Agriculture
Hungry bug seeks hot meal
Watering the Air
Silks superpowers
Amphibians
Salamanders and Newts
Bullfrogs
Newts
Animals
G-Tunes with a Message
Revenge of the Cowbirds
Dolphin Sponge Moms
Behavior
Why Cats Nap and Whales Snooze
A Grim Future for Some Killer Whales
Longer lives for wild elephants
Birds
Swifts
Ospreys
Hawks
Chemistry and Materials
A Spider's Silky Strength
The Buzz about Caffeine
Graphene's superstrength
Computers
Fingerprint Evidence
A New Look at Saturn's rings
Small but WISE
Dinosaurs and Fossils
Downsized Dinosaurs
Supersight for a Dino King
A Big, Weird Dino
E Learning Jamaica
2014 GSAT Results for Jamaican Kids
E Learning in Jamaica WIN PRIZES and try our Fun Animated Games
Results of GSAT are in schools this week
Earth
Island of Hope
Polar Ice Feels the Heat
Flower family knows its roots
Environment
Lessons from a Lonely Tortoise
A Vulture's Hidden Enemy
The Oily Gulf
Finding the Past
Childhood's Long History
Ancient Art on the Rocks
Untangling Human Origins
Fish
White Tip Sharks
A Jellyfish's Blurry View
Barracudas
Food and Nutrition
A Pepper Part that Burns Fat
The mercury in that tuna
Sponges' secret weapon
GSAT English Rules
Problems with Prepositions
Whoever vs. Whomever
Subject and Verb Agreement
GSAT Exam Preparation Jamaica
2014 GSAT Results for Jamaican Kids
How are students placed after passing the GSAT exam
Mastering The GSAT Exam
GSAT Exams Jamaica Scholarships
GSAT Exam Preparation
GSAT Scholarship
42,000 students will sit for the GSAT Exam in two weeks
GSAT Mathematics
E Learning in Jamaica WIN PRIZES and try our Fun Animated Games
Setting a Prime Number Record
It's a Math World for Animals
Human Body
Kids now getting 'adult' disease
Cell Phone Tattlers
Don't Eat That Sandwich!
Invertebrates
Beetles
Sea Urchin
Black Widow spiders
Mammals
Mongooses
Platypus
Coyotes
Parents
Choosing a Preschool: What to Consider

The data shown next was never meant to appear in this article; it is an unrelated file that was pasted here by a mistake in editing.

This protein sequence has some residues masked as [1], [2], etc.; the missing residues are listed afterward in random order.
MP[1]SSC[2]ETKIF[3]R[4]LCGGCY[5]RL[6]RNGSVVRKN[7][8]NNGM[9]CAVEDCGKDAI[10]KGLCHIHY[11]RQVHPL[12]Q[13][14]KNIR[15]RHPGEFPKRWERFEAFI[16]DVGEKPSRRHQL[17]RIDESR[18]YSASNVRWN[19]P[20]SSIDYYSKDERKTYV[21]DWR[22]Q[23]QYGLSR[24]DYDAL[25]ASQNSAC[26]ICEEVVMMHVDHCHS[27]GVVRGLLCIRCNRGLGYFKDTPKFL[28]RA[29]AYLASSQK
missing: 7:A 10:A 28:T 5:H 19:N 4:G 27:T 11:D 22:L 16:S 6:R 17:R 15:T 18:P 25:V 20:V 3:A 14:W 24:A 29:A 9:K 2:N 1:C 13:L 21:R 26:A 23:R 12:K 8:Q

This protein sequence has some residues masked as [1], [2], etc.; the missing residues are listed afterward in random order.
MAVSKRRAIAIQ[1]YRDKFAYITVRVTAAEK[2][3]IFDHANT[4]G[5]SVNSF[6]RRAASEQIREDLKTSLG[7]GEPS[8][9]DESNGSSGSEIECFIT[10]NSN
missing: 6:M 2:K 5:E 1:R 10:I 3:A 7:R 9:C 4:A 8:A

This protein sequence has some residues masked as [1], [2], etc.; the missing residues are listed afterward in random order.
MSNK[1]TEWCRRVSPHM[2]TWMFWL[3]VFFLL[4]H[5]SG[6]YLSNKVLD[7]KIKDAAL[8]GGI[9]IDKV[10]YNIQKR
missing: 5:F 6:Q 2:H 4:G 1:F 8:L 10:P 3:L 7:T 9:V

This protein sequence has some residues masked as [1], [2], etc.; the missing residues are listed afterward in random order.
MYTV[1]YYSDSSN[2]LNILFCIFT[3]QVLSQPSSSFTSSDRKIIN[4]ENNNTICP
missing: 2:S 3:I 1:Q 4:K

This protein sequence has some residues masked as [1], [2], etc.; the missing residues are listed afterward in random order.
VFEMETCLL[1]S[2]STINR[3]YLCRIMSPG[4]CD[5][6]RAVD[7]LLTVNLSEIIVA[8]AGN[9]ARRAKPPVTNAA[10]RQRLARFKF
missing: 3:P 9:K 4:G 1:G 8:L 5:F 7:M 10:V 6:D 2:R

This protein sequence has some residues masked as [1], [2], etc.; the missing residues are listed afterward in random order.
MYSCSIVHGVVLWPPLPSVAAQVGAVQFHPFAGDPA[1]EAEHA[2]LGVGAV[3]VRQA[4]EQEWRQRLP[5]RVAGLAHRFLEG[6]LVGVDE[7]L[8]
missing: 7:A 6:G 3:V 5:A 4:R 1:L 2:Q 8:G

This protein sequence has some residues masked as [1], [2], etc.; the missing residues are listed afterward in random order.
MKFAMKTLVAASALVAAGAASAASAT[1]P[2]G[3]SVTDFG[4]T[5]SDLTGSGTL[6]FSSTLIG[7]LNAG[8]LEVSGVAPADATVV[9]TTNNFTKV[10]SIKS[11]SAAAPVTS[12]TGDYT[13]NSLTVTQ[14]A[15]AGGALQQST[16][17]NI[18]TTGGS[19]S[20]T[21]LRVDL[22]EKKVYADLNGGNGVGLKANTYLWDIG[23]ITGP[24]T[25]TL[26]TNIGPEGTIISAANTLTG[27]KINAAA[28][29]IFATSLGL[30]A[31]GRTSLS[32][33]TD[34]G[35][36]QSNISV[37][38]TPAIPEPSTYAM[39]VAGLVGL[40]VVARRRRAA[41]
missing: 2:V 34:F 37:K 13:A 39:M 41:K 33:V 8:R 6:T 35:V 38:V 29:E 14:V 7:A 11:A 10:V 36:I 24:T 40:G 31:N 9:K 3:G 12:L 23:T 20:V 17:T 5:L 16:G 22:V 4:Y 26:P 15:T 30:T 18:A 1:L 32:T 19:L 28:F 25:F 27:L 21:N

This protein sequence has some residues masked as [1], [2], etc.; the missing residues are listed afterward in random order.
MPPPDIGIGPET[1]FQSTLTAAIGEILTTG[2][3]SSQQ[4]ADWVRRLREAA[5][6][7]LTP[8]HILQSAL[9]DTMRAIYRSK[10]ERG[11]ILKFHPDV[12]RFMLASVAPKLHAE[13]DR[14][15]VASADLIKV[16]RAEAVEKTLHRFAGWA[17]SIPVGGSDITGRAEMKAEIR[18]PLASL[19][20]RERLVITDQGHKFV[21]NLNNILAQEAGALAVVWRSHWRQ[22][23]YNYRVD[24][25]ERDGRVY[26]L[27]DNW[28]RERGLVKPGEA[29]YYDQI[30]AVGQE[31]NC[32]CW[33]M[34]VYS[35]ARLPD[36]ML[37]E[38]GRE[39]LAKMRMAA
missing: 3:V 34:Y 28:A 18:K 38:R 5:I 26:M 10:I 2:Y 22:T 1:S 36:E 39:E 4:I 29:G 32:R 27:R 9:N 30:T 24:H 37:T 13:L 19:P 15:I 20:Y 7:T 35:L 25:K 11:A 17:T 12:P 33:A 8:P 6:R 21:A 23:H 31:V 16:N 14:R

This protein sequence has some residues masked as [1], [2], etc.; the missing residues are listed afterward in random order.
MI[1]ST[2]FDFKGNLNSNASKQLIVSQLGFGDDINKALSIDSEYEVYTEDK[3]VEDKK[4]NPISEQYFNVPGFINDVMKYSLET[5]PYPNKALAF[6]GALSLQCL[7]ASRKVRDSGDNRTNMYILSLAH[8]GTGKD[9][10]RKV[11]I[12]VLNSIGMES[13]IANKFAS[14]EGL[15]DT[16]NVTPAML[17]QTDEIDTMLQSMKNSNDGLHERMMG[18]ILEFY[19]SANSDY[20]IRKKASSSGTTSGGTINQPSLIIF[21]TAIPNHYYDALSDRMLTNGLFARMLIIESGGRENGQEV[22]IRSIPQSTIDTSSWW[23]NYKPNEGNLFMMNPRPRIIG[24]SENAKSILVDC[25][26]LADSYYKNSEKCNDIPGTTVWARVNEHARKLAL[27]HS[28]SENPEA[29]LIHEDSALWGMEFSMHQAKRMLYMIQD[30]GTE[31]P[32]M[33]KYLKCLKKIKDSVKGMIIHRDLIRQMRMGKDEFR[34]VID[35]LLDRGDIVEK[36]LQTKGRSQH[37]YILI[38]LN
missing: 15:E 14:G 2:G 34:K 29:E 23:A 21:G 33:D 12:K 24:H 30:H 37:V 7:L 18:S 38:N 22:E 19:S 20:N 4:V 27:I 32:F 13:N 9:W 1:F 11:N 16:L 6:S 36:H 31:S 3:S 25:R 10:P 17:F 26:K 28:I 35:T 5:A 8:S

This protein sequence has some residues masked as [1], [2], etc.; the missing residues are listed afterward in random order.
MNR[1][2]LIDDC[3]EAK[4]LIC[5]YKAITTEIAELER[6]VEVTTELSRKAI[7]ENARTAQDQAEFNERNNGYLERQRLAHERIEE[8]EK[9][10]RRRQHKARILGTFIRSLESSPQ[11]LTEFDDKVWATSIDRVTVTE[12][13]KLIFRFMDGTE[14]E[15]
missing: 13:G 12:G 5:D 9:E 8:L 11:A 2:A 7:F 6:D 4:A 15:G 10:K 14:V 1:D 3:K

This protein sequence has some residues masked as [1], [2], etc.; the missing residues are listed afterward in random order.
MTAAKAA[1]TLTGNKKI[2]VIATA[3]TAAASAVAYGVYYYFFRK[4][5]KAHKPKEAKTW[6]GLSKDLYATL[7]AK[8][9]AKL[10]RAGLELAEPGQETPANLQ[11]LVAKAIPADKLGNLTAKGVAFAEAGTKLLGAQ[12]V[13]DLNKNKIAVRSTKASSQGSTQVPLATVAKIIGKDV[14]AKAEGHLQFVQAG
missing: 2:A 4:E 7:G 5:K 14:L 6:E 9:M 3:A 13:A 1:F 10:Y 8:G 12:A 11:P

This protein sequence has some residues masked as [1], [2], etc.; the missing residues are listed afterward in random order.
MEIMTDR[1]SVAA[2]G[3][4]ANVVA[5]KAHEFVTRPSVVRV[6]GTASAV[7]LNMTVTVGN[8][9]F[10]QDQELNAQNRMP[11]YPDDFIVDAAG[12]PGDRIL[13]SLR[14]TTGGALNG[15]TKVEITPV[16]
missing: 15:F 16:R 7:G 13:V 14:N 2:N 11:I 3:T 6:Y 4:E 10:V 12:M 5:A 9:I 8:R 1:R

How children learn
Raise a Lifelong Reader by Reading Aloud
Physics
Extra Strings for New Sounds
One ring around them all
Echoes of a Stretched Egg
Plants
Stalking Plants by Scent
Pumping Up Poison Ivy
City Trees Beat Country Trees
Reptiles
Asp
Garter Snakes
Crocodiles
Space and Astronomy
Dark Galaxy
Slip-sliding away
Solving a Sedna Mystery
Technology and Engineering
Are Propellers Fin-ished?
Model Plane Flies the Atlantic
Smart Windows
The Parts of Speech
What is a Verb?
What is a Preposition?
Adjectives and Adverbs
Transportation
Robots on a Rocky Road
Flying the Hyper Skies
Middle school science adventures
Weather
Polar Ice Feels the Heat
Antarctica warms, which threatens penguins
A Change in Climate
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Nonstop Robot

In some of the scariest science fiction scenarios, evil robots refuse to die, no matter how fiercely people fight back. Now, science fiction has edged into science fact. For the first time, researchers have created a robotic machine that can take a beating and keep on trucking. Developed by scientists from Cornell University and the University of Vermont, the new robot looks like a spider with four legs. Until now, even the most advanced robot was almost certain to break down when damaged. That's because its internal computer simply doesn't know how to operate the machine after its shape has changed. To get around this problem, the spidery robot's developers equipped their invention with eight motors and two sensors that read how the machine is tilting. The motors and sensors all provide electrical signals to the machine's software. Using this information, the system follows a new procedure to figure out the machine's shape at any given moment. The program chooses from among 100,000 possible arrangements of parts. From there, the computer considers a wide variety of possible next steps, and it calculates how best to move the robot forward the longest possible distance, before trying to move again. The new strategy is a major advance in robotics, scientists say, and it's far from scary. The technology may someday help researchers create better artificial limbs that give new freedom to people who lack arms and legs. The new knowledge might also help scientists understand how people and animals figure out their own sense of place in space. "Designing robots that can adapt to changing environments and can compensate for damage has been a difficult problem," says neuroscientist Olaf Sporns of Indiana University in Bloomington. "This work provides a new way toward solving this important problem."E. Sohn

Nonstop Robot
Nonstop Robot








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